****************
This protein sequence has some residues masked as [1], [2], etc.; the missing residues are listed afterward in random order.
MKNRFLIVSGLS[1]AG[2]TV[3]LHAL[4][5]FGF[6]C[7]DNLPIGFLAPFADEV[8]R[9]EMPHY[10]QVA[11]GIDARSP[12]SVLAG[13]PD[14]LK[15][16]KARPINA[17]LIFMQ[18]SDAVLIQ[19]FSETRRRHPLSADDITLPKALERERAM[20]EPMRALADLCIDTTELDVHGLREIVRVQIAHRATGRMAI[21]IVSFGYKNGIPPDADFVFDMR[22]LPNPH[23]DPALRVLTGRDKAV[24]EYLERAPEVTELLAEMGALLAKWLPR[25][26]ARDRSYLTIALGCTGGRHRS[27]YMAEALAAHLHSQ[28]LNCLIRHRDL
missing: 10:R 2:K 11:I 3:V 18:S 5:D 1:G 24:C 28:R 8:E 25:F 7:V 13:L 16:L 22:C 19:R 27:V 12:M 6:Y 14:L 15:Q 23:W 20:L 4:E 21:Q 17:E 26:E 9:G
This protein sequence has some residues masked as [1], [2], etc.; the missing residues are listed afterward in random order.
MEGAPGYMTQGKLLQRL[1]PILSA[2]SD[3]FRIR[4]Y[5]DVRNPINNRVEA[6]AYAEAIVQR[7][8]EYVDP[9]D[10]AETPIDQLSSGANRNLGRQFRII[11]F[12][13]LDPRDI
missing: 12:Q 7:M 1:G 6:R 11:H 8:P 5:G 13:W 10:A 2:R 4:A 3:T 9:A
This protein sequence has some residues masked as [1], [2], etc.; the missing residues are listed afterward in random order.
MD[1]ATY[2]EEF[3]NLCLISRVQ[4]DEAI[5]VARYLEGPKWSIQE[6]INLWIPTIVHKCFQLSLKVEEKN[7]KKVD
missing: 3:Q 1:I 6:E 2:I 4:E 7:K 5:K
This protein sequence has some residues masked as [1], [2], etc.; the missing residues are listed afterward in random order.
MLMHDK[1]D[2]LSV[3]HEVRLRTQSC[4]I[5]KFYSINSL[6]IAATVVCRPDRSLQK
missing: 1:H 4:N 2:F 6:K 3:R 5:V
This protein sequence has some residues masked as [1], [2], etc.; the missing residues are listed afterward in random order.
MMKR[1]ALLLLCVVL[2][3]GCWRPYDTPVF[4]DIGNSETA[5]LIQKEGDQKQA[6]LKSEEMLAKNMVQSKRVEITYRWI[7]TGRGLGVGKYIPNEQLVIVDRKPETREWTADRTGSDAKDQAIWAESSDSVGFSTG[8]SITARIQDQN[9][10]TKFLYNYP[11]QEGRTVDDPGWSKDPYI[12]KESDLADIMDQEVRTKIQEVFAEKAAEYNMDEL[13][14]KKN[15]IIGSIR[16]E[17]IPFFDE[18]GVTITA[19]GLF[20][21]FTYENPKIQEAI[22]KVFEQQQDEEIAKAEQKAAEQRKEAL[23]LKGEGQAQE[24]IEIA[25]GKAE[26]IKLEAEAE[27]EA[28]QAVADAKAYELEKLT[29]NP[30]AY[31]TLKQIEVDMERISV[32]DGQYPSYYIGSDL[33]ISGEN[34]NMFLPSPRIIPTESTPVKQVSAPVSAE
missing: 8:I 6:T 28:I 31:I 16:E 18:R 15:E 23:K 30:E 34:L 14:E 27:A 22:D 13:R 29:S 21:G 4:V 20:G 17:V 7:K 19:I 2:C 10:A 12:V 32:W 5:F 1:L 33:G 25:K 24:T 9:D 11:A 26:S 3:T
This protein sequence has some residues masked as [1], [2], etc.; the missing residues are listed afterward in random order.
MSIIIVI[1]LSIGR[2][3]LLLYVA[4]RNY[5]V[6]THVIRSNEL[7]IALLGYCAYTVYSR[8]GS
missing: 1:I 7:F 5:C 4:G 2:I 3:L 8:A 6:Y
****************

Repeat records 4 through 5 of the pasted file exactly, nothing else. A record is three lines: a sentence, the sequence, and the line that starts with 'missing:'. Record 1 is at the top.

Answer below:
This protein sequence has some residues masked as [1], [2], etc.; the missing residues are listed afterward in random order.
MLMHDK[1]D[2]LSV[3]HEVRLRTQSC[4]I[5]KFYSINSL[6]IAATVVCRPDRSLQK
missing: 1:H 4:N 2:F 6:K 3:R 5:V
This protein sequence has some residues masked as [1], [2], etc.; the missing residues are listed afterward in random order.
MMKR[1]ALLLLCVVL[2][3]GCWRPYDTPVF[4]DIGNSETA[5]LIQKEGDQKQA[6]LKSEEMLAKNMVQSKRVEITYRWI[7]TGRGLGVGKYIPNEQLVIVDRKPETREWTADRTGSDAKDQAIWAESSDSVGFSTG[8]SITARIQDQN[9][10]TKFLYNYP[11]QEGRTVDDPGWSKDPYI[12]KESDLADIMDQEVRTKIQEVFAEKAAEYNMDEL[13][14]KKN[15]IIGSIR[16]E[17]IPFFDE[18]GVTITA[19]GLF[20][21]FTYENPKIQEAI[22]KVFEQQQDEEIAKAEQKAAEQRKEAL[23]LKGEGQAQE[24]IEIA[25]GKAE[26]IKLEAEAE[27]EA[28]QAVADAKAYELEKLT[29]NP[30]AY[31]TLKQIEVDMERISV[32]DGQYPSYYIGSDL[33]ISGEN[34]NMFLPSPRIIPTESTPVKQVSAPVSAE
missing: 8:I 6:T 28:I 31:I 16:E 18:R 15:E 23:K 30:E 34:L 14:E 27:A 22:D 13:R 29:S 21:G 4:V 20:G 17:V 7:K 19:I 2:C 10:A 12:V 32:W 5:F 1:L 33:G 25:K 24:T 9:D 11:A 26:S 3:T